Woeser: “On Changing China’s Ethnic Policy”
There have never been more problems with China’s ethnic policies than there are today. If these problems aren’t faced squarely and resolved, in the future there will be even more grave consequences. There was the Tibet incident last year, the Xinjiang incident this year, what will happen next year? As ethnic quarrels gradually become violent racial conflict, [I] believe there’s no one who would dare to slap their chest and say ‘in the future, this won’t become a major reason for the collapse of China.’ Actually, [this] topic has already attracted wide-ranging contemplation and discussion. What’s worth paying attention to is that on this issue, voices inside and outside the system have reached an unprecedented level of agreement; mainstream scholars and dissenters have never agreed this thoroughly before that the problem is coming from China’s [ethnic minority] autonomous regions and admonished the authorities for giving ethnic minorities too much special treatment and strengthening the factors that lead to disloyalty and “split-ism” in the autonomous regions. [Some even say that] when the system of ethnic self government is abolished, China should adopt the American model, and not bother with artificial distinctions between ethnicities.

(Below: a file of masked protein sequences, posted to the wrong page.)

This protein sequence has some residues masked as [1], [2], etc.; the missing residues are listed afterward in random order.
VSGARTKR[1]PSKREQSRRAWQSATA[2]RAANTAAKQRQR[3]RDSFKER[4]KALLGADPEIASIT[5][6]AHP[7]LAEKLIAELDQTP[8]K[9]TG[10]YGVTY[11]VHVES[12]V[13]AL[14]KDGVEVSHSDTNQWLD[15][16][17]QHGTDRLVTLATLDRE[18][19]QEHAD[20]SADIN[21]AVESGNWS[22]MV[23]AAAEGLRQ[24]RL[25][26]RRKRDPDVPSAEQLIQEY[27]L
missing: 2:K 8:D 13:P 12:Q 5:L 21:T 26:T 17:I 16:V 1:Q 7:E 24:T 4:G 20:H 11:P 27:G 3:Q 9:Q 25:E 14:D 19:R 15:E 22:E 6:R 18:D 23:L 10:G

Ilham Toxti was harshly critical of this idea, saying that getting rid of ethnic minority self-government was a lousy idea that, if pursued, was sure to run counter to its intended goal and lead to even more trouble. [He says] that at present, the issue is that the autonomous region polices haven’t been truly implemented, so that there have been problems in terms of protecting the culture, language, and religious freedoms of ethnic minorities when compared to regular citizens. Since there’s no real system of ethnic self-government in Xinjiang or Tibet right now, where did the problem of eliminating the autonomous self-government system come from?